RICH: I heard a line the other day which really struck me. What will get you to a high level of success in the first part of your career is saying ‘yes’ to almost every opportunity. What will take you to the next level of your career is saying ‘no’ to almost every opportunity. And for where I am in my life and my business right now, that hit home really viscerally. And so whether or not that statement is true for you wherever you are in your world right now as you listen, there’s something that you’re doing that has led to the success you’re at right now. And often the very same thing can hold you back from what’s really possible for you down the road.
MARK: And you have this great list of the eight guilty secrets of extraordinary top performers in the book. Could you maybe share one or two of those and as a kind of specific example of this?
RICH: Yeah. So let me let me talk about some of this. This is one of the things I see as I work with really high performers is that we can be admired by everyone around us but on the inside, we’ve got a lot of stuff that we’re carrying that we’ve got no one we can share it with. So one of the first guilty secrets I hear and see a lot in high performers is that you get all this admiration and acknowledgement from people around you but on the inside, you feel lazy. It doesn’t feel like you’re doing very much. So I often get that aha sense of acknowledgement when someone is in that world.
Because, now see, here’s the way I look at it. What feels like laziness is a sign you’re actually working in what I call your zone or genius. You’re doing that thing that feels so natural and so effortless and so fun for you that every time you do it, you’re in flow that you can’t see like, wouldn’t anybody be doing this? That this isn’t hard. I love to do this. I’m more energized at the end of the day than I was at the start of the day. So you have this sense that you’re being lazy. No, you’re not being lazy. You’re actually working on that thing that only you can do and it has this massive impact in the world. That’s why you get all this acknowledgement and success and admiration.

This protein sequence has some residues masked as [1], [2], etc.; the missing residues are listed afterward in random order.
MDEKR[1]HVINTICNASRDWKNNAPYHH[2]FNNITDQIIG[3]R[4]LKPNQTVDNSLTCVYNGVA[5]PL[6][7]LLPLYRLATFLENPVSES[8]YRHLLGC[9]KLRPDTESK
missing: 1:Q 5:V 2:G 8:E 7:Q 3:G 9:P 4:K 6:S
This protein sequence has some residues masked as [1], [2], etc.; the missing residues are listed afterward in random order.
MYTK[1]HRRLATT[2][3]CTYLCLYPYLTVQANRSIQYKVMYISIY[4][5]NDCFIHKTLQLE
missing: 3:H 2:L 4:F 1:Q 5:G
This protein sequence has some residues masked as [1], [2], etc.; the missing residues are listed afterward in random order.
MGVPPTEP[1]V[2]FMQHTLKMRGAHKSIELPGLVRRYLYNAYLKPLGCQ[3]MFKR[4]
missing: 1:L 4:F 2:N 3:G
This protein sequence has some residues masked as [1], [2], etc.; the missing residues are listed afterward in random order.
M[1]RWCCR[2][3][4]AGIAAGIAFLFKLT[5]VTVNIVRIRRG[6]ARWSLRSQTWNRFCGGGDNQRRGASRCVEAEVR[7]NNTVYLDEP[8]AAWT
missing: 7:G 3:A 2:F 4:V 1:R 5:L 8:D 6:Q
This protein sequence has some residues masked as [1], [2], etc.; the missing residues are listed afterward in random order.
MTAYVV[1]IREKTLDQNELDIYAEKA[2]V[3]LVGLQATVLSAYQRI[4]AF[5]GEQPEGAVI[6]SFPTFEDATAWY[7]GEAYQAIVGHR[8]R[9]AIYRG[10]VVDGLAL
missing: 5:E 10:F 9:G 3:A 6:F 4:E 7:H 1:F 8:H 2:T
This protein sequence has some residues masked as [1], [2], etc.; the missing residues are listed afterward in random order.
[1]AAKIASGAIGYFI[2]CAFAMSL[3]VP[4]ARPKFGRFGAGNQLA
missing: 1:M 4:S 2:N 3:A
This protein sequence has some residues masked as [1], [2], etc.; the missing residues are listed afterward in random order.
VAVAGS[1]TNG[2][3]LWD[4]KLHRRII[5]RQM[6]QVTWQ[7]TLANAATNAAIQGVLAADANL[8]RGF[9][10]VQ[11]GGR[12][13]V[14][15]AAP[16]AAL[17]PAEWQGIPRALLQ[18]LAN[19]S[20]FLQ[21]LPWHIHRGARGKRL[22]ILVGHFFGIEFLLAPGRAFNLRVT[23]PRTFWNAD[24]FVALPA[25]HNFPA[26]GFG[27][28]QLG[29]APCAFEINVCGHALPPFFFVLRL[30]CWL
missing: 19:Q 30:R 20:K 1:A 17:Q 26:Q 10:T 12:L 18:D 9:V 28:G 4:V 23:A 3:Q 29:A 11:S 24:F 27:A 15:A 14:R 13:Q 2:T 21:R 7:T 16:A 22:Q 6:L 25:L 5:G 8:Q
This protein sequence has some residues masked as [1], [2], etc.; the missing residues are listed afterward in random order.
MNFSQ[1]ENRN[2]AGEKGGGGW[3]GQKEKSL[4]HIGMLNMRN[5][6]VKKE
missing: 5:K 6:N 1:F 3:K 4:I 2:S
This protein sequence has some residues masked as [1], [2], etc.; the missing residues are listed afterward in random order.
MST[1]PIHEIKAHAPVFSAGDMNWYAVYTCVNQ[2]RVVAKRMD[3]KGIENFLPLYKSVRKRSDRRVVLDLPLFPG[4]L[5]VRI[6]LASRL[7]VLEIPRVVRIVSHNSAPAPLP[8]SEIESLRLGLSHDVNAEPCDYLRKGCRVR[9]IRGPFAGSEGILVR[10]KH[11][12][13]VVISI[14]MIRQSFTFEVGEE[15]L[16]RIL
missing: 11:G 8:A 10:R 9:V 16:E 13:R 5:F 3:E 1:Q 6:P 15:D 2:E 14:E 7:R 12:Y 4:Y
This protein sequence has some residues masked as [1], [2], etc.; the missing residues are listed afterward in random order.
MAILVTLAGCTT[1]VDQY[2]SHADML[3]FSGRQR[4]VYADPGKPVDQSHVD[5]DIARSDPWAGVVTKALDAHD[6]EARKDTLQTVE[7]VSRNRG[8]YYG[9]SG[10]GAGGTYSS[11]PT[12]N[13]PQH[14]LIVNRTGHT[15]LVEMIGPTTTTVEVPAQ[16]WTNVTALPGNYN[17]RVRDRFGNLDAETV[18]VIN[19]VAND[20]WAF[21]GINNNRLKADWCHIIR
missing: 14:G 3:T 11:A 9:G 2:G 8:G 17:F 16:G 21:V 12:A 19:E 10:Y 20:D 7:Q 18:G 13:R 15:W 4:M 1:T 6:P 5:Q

And so one of the things I do when I’m working with the high performers, not only help them let go of that sense of guilt about feeling lazy but I break to them the bad news that their job is to feel more and more lazy as life goes on. Because it will actually be a sign they’re stepping more and more into their zone of genius. That thing that only they can do. And they’ll feel lazy because it all feels so fun.
MARK: Well you see, we’ve had 200 odd years of the Protestant work ethic and the Industrial Revolution telling us that value comes from working really hard and being really productive. And yet particularly if you’re doing something creative, the value you create is the value you create. It doesn’t really matter so much how much time or effort went into it.
If you can do something amazingly well, then that will entertain or delight or provoke or get people to see the world in a new way.
RICH: Beautiful. Beautiful. Yeah, I have a distinction between effortless and easy. I’m not looking at easy here. I’m not afraid to do hard work. I’ll do hard work when it’s called for, when it’s needed but I’m looking for the effortless path. Where’s the path that lights me up? That has it feel like fun when I’ve done a 10-hour day and I didn’t even stop to eat because I was so excited. That’s what I call effortless rather than easy.